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State-owned Transnet has said it continues to monitor operations at its Cape Town, Saldanha Bay, Port Elizabeth and Ngqura ports amid adverse weather conditions along the country’s coast.

Strong winds reaching 35 to 50 knots and high sea swells exceeding 3.5 m led to shipping movements being suspended at some ports for safety reasons, it said late on Tuesday.

The strong winds, which have created high swell conditions, must subside before vessel movements can resume. Transnet National Ports Authority marine operations are currently on standby to assist vessels, where required. Industry stakeholders are being kept updated on the situation.

The Cape Town Container Terminal, which is expected to experience high swells until Saturday, has three vessels on berth that are unable to work due to the terminal’s wind-bound status. Another four vessels are planned to arrive by Thursday.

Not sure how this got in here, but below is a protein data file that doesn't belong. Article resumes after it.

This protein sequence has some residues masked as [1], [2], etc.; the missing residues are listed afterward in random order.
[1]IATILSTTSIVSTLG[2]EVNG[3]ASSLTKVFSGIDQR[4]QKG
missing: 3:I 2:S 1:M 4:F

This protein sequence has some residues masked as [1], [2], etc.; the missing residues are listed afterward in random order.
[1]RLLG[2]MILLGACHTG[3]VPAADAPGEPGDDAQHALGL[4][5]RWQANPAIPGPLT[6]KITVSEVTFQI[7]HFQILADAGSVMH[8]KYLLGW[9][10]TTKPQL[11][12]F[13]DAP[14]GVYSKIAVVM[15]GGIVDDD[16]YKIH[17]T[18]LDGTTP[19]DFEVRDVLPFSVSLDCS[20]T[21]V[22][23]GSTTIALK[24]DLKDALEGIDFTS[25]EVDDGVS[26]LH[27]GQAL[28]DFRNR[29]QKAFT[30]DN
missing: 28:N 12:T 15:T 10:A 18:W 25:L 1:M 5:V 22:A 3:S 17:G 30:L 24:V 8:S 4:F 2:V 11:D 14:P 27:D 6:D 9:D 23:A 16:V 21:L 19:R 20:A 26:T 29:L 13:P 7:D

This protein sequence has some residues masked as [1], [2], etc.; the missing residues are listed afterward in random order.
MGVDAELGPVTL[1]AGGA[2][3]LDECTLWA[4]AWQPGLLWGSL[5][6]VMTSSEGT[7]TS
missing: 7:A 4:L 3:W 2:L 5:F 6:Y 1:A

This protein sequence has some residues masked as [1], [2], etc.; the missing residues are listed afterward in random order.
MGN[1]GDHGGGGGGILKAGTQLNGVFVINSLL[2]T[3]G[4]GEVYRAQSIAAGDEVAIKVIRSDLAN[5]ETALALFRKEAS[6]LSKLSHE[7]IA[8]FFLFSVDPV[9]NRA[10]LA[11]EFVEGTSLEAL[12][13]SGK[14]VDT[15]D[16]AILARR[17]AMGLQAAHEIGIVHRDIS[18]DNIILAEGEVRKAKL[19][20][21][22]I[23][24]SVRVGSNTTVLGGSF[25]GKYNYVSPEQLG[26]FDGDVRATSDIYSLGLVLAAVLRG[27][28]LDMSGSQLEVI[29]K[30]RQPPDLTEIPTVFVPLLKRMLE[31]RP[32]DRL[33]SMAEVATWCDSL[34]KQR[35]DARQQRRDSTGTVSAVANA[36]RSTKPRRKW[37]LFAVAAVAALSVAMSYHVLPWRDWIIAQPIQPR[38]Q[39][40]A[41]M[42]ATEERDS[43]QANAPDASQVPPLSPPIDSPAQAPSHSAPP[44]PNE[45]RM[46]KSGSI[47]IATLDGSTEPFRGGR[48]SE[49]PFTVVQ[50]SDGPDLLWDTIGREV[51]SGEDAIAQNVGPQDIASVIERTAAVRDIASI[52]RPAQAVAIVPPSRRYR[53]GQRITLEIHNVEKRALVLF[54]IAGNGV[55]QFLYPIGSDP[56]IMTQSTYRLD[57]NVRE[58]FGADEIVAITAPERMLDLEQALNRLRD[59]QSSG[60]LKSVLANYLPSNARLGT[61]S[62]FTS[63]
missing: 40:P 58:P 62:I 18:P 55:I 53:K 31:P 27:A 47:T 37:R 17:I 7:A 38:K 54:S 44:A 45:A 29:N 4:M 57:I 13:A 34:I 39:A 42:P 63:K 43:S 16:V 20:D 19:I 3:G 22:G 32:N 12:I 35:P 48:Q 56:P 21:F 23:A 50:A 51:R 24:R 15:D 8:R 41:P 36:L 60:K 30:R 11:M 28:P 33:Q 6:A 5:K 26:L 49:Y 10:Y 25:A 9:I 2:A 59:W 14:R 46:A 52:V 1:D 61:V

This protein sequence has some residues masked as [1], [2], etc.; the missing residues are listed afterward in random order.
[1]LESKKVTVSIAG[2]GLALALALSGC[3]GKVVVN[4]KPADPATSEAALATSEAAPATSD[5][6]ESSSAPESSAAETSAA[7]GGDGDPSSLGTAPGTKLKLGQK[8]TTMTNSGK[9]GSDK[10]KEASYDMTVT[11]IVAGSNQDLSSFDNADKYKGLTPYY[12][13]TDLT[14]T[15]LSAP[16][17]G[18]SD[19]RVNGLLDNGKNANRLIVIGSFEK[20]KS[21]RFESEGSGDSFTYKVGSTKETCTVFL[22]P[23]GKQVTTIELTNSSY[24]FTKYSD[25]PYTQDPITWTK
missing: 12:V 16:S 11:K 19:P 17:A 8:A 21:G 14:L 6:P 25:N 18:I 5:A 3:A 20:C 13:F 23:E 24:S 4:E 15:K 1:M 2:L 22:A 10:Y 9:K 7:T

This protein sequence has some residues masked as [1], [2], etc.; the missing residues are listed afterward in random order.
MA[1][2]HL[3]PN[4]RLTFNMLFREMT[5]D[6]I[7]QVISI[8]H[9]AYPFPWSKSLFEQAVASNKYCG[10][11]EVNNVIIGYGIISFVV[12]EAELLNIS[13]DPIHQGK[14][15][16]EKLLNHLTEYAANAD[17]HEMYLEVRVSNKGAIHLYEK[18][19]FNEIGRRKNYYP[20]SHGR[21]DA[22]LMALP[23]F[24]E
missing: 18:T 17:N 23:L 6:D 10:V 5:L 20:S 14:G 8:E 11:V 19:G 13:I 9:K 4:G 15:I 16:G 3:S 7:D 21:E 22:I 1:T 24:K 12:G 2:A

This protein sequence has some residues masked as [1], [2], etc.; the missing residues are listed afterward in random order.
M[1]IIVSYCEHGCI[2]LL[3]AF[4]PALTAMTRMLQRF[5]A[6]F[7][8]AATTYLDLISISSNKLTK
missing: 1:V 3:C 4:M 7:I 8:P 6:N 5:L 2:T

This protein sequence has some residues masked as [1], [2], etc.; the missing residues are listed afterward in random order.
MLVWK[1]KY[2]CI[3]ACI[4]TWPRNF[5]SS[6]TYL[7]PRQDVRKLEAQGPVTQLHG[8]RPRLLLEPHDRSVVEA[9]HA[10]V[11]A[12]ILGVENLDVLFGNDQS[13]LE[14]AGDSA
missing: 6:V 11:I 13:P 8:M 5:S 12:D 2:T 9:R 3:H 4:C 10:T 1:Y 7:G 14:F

In Gqeberha, the Ngqura Container Terminal had its last vessel finish in the early hours of Sunday. The port authority resolved on not berthing any more vessels until today.

The Port Elizabeth Container Terminal is also windbound, with one vessel on berth.

The floods experienced in the Eastern Cape in June, along with current weather disruptions, have resulted in vessel congestion at the Port Elizabeth Bulk Terminal, where manganese is handled. This has slowed down the progress. Despite this, vessel nominations continue.

Transnet Port Terminals is confident of managing the resulting vessel backlog with the recent acquisition of new cargo handling equipment across some of its terminals, as well as the support of contracted original-equipment manufacturers supplying spares in the case of breakdowns.